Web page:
This is the last article you can read this month
You can read more article this month
You can read more articles this month
Sorry your limit is up for this month
MEXICO marked the 50th anniversary of the 1971 Corpus Christi massacre yesterday.
On June 10, the day of Corpus Christi festival that year, students took to Mexico City’s streets to demand democratic reform of the country.
It was the first large-scale protest since hundreds of demonstrators were killed in the Tlatelolco massacre in 1968.
The students didn’t get more than a few streets before they were set upon by plain-clothed, government-backed paramilitaries, who killed around 120 people.
At a commemoration on Thursday, assistant interior secretary Alejandro Encinas vowed that the massacre would not be forgotten.
“It is the Mexican government’s irrevocable commitment, and the will and orders of President Andres Manuel Lopez Obrador, that these ominous events in Mexican history do not remain in silence,” Mr Encinas said.
The killings were just part of what has become known as the Dirty War, a conflict between the US-backed PRI government and left-wing opposition groups, students and guerillas across Mexico in the 1960s and ’70s.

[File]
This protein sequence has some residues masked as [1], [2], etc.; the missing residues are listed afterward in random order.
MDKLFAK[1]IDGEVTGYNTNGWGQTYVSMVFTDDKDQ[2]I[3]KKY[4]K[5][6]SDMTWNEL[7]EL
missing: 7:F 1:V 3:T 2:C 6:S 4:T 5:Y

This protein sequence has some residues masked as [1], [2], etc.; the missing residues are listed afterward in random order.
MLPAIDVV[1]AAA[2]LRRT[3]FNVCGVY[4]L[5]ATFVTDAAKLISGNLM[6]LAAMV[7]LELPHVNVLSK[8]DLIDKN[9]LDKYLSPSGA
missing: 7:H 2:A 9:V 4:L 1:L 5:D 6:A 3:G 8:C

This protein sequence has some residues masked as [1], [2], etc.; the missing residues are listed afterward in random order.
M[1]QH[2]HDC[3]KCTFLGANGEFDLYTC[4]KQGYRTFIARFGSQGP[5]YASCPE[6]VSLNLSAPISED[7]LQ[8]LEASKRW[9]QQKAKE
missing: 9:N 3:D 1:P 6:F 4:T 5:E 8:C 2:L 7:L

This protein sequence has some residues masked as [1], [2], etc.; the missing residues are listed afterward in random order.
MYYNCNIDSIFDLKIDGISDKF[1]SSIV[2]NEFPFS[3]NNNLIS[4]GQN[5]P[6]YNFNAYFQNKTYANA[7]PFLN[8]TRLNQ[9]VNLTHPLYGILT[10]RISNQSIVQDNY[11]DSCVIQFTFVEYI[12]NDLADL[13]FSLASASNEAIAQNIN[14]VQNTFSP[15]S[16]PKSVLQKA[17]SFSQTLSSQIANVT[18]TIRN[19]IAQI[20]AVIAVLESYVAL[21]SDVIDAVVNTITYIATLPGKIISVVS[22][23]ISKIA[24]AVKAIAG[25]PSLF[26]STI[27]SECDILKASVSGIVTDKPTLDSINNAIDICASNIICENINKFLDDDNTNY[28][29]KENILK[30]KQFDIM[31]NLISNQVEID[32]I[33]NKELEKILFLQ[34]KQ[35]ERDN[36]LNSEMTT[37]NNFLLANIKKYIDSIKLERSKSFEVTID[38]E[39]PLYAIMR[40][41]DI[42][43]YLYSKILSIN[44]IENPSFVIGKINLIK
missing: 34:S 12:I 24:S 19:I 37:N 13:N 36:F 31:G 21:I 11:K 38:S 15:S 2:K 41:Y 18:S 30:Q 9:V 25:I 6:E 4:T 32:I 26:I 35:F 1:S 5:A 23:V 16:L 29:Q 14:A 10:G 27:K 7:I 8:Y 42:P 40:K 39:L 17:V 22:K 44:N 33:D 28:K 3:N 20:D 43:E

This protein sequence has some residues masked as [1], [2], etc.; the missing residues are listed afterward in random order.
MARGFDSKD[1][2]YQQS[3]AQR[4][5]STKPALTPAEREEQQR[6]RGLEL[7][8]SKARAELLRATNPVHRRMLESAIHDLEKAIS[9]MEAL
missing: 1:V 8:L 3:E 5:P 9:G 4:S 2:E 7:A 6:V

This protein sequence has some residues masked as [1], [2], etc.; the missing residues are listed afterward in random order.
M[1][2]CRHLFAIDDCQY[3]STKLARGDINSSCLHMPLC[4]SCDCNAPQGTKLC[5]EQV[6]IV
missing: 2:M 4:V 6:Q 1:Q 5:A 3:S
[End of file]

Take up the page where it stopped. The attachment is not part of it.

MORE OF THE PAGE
In July 2005, a judge exonerated Luis Echeverria, who was president from 1970 to 1976, on genocide charges stemming from the 1971 student massacre.
In that case, the judge ruled that Mr Echeverria may have been responsible for homicide, but could not be tried because the statute of limitations for that crime expired in 1985.
You can’t buy a revolution, but you can help the only daily paper in Britain that’s fighting for one by joining the 501 club.
Just £5 a month gives you the opportunity to win one of 17 prizes, from £25 to the £501 jackpot.
By becoming a 501 Club member you are helping the Morning Star cover its printing, distribution and staff costs — help keep our paper thriving by joining!
You can’t buy a revolution, but you can help the only daily paper in Britain that’s fighting for one by become a member of the People’s Printing Press Society.
The Morning Star is a readers’ co-operative, which means you can become an owner of the paper too by buying shares in the society.
Shares are £1 each — though unlike capitalist firms, each shareholder has an equal say. Money from shares contributes directly to keep our paper thriving.
Some union branches have taken out shares of over £500 and individuals over £100.
You can’t buy a revolution, but you can help the only daily paper in Britain that’s fighting for one by donating to the Fighting Fund.
The Morning Star is unique, as a lone socialist voice in a sea of corporate media. We offer a platform for those who would otherwise never be listened to, coverage of stories that would otherwise be buried.
The rich don’t like us, and they don’t advertise with us, so we rely on you, our readers and friends. With a regular donation to our monthly Fighting Fund, we can continue to thumb our noses at the fat cats and tell truth to power.
Donate today and make a regular contribution.